I learned an important lesson yesterday morning, and the only price I have to pay is replacing my Safe Direction Pad!
It can happen to anyone! When handling guns, you have to pay complete attention to what you’re doing and strictly adhere to procedure, never leaving out nor transposing steps.
Ask me how I know this!”
Lessons: Like most automobile accidents, nearly all NDs result from the confluence of three factors: (1) Exhaustion, (2) Distraction, and (3) Poor Procedure. You may not be able to do much about exhaustion. You may be tired and still have to handle guns. But, you can limit distractions. When handling guns, (1) Stop all conversation, (2) Turn off the TV/radio, (3) Don’t answer the phone, and (4) Clear your mind of clutter and pay attention to what you’re doing.
Whether loading, unloading, performing a chamber/system check, or cleaning, perform the drill from start to finish, without interruption. When you are interrupted, go back and start the entire process over, from the beginning. Don’t try to “pick it up where you left off !”
In addition, your procedure must be competent and must be followed to the letter, every time. Steps are sequence-critical, and, when steps are left out or transposed, disaster awaits!
Watch where your muzzle is pointed! When handling guns, don’t allow the muzzle to flop all over the place. Keep its direction tightly controlled and continuously pointed in a safe direction.
By “safe direction,” I mean “relatively safe.” No direction is completely safe. You often hear this concept expressed, “Don’t point your muzzle at anything you’re not willing to destroy.” Clever, but poorly phrased. When I point my pistol at the air conditioner in my motel room while performing a chamber-check, I’m not willing to destroy the air conditioner, but it is still a relatively “safe” direction and, under the circumstances, safer than any other available direction.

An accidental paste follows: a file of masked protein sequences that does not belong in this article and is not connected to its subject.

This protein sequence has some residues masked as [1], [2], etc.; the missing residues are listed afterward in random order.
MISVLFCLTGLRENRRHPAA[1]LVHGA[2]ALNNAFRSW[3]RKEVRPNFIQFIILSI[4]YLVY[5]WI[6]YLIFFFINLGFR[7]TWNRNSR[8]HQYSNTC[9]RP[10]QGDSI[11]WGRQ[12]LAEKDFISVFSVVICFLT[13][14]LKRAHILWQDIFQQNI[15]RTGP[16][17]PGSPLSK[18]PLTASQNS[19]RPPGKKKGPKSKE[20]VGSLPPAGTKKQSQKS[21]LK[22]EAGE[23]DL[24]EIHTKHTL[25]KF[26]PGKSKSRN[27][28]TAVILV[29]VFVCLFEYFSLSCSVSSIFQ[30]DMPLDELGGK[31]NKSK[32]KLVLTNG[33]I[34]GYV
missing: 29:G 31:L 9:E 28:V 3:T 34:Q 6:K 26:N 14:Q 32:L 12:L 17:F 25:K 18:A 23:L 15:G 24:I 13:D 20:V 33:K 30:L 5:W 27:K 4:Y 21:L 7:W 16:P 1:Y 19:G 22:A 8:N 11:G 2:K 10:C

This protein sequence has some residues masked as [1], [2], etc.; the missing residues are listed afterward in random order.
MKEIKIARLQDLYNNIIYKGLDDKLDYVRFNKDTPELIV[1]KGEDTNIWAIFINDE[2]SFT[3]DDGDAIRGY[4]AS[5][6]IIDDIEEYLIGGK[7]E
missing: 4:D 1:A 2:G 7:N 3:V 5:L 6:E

All gun owners and carriers should have Safe Direction Pad and, like my student above, use it routinely. With it, you can manufacture a “safe direction” anywhere you find yourself. Again, it is not absolutely safe, but it is always safer than any other direction available.
18 Dec 07
Latest version of the “Liberator”, from Firstlight:
Firstlight’s latest version now has a strobe feature, similar to the one featured on Blackhawk’s Galdius flashlight. The switch is a continuous pressure-bar. One end is “constant-on.” The other is “strobe,” so one’s thumb can select either option, without the necessity of involving both hands.
K-9 units have been buying the Liberator with great enthusiasm, because they so often have one hand occupied. They can hold a dog-leash, and a flashlight, in the same hand, and still be able to operate the flashlight without involving the other hand. This new version will be even more useful.
It is a clever product, and one that deserves the attention of the LE Community.
18 Dec 07
At the 2007 SHOT Show in Orlando, FL, I had a chance to visit Sabre Defense’s booth, In fact, my friend and colleague, Mas Ayoob, was so enthusiastic about their version of the AR-15, that he insisted I talk with the Sabre folks and handle their rifle, made entirely in Nashville, TN.
When Mas talks, I listen! So, I talked with their head guy, Dave Power, and got a chance to handle their XR15 (Pro) Model. It was surely an acceptable M4, but so many people are making AR-15s these days, I probably didn’t pay as close attention as I should have.
In any event, I have my own copy now, and, after using it for a while, I’ve now added Sabre to my list of recommended 223 rifle manufacturers, which include Robinson Arms, DSA, Rock